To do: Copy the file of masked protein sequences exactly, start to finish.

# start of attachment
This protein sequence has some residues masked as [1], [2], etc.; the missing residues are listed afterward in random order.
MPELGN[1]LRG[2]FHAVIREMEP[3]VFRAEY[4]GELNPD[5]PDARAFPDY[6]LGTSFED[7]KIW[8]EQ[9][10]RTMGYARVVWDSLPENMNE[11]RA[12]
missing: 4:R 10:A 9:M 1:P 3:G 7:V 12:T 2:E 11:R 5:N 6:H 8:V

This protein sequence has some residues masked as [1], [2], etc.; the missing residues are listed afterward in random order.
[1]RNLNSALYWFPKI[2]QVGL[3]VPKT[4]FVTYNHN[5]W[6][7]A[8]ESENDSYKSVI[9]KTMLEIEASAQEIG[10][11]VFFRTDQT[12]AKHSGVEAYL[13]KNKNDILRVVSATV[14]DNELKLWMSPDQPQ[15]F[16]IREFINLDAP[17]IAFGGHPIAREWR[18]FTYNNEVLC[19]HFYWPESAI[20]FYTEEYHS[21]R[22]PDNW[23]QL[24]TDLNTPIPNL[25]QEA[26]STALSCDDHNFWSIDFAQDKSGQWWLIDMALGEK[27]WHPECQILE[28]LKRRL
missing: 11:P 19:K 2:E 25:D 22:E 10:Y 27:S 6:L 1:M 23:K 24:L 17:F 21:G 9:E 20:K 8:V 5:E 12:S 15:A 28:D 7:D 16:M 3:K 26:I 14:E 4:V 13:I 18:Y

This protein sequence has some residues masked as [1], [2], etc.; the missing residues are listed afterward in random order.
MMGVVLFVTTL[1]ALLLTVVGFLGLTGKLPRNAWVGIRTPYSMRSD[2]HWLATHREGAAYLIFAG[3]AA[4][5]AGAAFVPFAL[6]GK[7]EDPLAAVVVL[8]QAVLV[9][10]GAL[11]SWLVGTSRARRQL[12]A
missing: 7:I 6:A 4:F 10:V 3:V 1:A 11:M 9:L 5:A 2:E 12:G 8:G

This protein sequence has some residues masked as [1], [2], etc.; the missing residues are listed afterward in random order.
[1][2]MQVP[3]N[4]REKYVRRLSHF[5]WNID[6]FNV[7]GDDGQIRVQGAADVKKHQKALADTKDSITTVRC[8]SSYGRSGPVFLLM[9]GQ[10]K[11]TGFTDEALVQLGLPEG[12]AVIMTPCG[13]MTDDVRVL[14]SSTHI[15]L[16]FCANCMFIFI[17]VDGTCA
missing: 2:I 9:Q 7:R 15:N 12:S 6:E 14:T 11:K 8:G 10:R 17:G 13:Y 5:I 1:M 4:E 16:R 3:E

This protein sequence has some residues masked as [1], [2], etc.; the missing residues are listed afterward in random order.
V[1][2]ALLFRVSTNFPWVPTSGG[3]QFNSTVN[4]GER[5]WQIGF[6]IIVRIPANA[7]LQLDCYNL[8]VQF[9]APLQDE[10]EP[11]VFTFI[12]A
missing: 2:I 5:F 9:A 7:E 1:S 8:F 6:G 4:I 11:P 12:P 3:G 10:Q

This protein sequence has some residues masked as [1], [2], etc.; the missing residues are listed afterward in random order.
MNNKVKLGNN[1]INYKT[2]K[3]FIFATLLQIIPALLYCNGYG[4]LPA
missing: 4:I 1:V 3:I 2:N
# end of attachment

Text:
This protein sequence has some residues masked as [1], [2], etc.; the missing residues are listed afterward in random order.
MPELGN[1]LRG[2]FHAVIREMEP[3]VFRAEY[4]GELNPD[5]PDARAFPDY[6]LGTSFED[7]KIW[8]EQ[9][10]RTMGYARVVWDSLPENMNE[11]RA[12]
missing: 4:R 10:A 9:M 1:P 3:G 7:V 12:T 2:E 11:R 5:N 6:H 8:V

This protein sequence has some residues masked as [1], [2], etc.; the missing residues are listed afterward in random order.
[1]RNLNSALYWFPKI[2]QVGL[3]VPKT[4]FVTYNHN[5]W[6][7]A[8]ESENDSYKSVI[9]KTMLEIEASAQEIG[10][11]VFFRTDQT[12]AKHSGVEAYL[13]KNKNDILRVVSATV[14]DNELKLWMSPDQPQ[15]F[16]IREFINLDAP[17]IAFGGHPIAREWR[18]FTYNNEVLC[19]HFYWPESAI[20]FYTEEYHS[21]R[22]PDNW[23]QL[24]TDLNTPIPNL[25]QEA[26]STALSCDDHNFWSIDFAQDKSGQWWLIDMALGEK[27]WHPECQILE[28]LKRRL
missing: 11:P 19:K 2:E 25:D 22:E 10:Y 27:S 6:L 1:M 23:K 24:L 17:F 21:G 9:E 20:K 8:V 5:E 12:S 15:A 28:D 7:D 16:M 3:K 26:I 14:E 4:V 13:I 18:Y

This protein sequence has some residues masked as [1], [2], etc.; the missing residues are listed afterward in random order.
MMGVVLFVTTL[1]ALLLTVVGFLGLTGKLPRNAWVGIRTPYSMRSD[2]HWLATHREGAAYLIFAG[3]AA[4][5]AGAAFVPFAL[6]GK[7]EDPLAAVVVL[8]QAVLV[9][10]GAL[11]SWLVGTSRARRQL[12]A
missing: 7:I 6:A 4:F 10:V 3:V 1:A 11:M 9:L 5:A 2:E 12:G 8:G

This protein sequence has some residues masked as [1], [2], etc.; the missing residues are listed afterward in random order.
[1][2]MQVP[3]N[4]REKYVRRLSHF[5]WNID[6]FNV[7]GDDGQIRVQGAADVKKHQKALADTKDSITTVRC[8]SSYGRSGPVFLLM[9]GQ[10]K[11]TGFTDEALVQLGLPEG[12]AVIMTPCG[13]MTDDVRVL[14]SSTHI[15]L[16]FCANCMFIFI[17]VDGTCA
missing: 2:I 9:Q 7:R 15:N 12:S 6:E 14:T 11:K 8:G 10:R 17:G 13:Y 5:I 1:M 4:E 16:R 3:E

This protein sequence has some residues masked as [1], [2], etc.; the missing residues are listed afterward in random order.
V[1][2]ALLFRVSTNFPWVPTSGG[3]QFNSTVN[4]GER[5]WQIGF[6]IIVRIPANA[7]LQLDCYNL[8]VQF[9]APLQDE[10]EP[11]VFTFI[12]A
missing: 2:I 5:F 9:A 7:E 1:S 8:F 6:G 4:I 11:P 12:P 3:G 10:Q

This protein sequence has some residues masked as [1], [2], etc.; the missing residues are listed afterward in random order.
MNNKVKLGNN[1]INYKT[2]K[3]FIFATLLQIIPALLYCNGYG[4]LPA
missing: 4:I 1:V 3:I 2:N